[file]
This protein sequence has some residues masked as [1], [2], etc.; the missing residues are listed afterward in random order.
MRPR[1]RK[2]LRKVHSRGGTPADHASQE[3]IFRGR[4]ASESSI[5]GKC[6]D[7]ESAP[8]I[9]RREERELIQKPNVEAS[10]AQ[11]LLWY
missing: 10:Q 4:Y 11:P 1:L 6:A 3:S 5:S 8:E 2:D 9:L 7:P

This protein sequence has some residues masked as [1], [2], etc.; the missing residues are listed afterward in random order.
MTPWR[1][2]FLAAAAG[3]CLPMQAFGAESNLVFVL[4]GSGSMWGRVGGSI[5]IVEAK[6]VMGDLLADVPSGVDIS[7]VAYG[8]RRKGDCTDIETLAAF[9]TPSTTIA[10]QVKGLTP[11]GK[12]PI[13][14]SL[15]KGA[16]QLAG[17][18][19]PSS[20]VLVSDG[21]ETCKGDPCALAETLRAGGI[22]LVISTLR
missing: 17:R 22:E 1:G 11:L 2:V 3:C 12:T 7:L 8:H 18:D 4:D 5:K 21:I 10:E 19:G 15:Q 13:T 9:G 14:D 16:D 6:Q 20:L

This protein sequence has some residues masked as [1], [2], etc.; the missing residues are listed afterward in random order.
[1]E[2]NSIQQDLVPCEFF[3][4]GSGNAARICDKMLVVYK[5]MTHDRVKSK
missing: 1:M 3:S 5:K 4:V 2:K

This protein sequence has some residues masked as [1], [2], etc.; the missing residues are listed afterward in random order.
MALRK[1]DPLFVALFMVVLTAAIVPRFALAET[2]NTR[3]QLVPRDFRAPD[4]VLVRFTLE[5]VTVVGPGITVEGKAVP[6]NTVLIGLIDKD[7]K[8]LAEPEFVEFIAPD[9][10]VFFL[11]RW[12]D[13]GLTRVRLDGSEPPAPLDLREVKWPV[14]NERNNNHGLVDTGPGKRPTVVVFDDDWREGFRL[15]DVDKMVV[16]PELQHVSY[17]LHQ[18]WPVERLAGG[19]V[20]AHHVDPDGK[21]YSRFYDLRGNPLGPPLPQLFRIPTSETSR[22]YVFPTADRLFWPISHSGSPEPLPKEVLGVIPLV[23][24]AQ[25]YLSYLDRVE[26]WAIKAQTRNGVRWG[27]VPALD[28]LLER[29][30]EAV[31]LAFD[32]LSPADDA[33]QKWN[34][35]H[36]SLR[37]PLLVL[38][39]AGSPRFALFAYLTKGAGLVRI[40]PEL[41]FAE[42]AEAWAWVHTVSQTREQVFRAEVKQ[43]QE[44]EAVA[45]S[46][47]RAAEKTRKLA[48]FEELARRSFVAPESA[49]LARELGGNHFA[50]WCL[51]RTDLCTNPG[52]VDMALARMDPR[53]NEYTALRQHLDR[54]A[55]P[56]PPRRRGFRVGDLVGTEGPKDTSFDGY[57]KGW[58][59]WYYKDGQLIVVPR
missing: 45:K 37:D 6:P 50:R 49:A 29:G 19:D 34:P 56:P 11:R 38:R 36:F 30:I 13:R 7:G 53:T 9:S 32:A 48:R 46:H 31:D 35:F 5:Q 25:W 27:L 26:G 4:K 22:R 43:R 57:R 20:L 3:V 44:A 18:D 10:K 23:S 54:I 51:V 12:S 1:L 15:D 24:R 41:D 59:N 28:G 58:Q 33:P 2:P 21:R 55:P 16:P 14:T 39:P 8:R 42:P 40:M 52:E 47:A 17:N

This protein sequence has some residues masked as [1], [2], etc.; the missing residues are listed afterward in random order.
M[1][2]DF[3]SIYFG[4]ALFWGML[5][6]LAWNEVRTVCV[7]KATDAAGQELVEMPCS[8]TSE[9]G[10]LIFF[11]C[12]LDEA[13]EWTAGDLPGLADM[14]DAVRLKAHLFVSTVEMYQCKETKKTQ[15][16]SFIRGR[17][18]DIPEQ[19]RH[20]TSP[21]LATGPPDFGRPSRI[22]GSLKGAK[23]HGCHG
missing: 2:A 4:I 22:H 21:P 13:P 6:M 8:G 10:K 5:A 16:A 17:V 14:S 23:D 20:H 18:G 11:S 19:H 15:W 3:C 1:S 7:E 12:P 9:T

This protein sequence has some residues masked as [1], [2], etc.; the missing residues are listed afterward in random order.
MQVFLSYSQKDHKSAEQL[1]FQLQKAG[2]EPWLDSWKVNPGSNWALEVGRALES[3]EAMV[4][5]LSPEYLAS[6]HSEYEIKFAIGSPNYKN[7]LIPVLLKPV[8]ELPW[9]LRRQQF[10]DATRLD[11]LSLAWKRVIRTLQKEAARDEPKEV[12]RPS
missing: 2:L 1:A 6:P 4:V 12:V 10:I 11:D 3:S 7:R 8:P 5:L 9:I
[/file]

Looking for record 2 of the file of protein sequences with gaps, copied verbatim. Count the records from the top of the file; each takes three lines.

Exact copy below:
This protein sequence has some residues masked as [1], [2], etc.; the missing residues are listed afterward in random order.
MTPWR[1][2]FLAAAAG[3]CLPMQAFGAESNLVFVL[4]GSGSMWGRVGGSI[5]IVEAK[6]VMGDLLADVPSGVDIS[7]VAYG[8]RRKGDCTDIETLAAF[9]TPSTTIA[10]QVKGLTP[11]GK[12]PI[13][14]SL[15]KGA[16]QLAG[17][18][19]PSS[20]VLVSDG[21]ETCKGDPCALAETLRAGGI[22]LVISTLR
missing: 17:R 22:E 1:G 11:L 2:V 3:C 12:T 7:L 8:H 18:D 4:D 5:K 21:I 10:E 19:G 15:Q 13:T 9:G 14:D 16:D 6:Q 20:L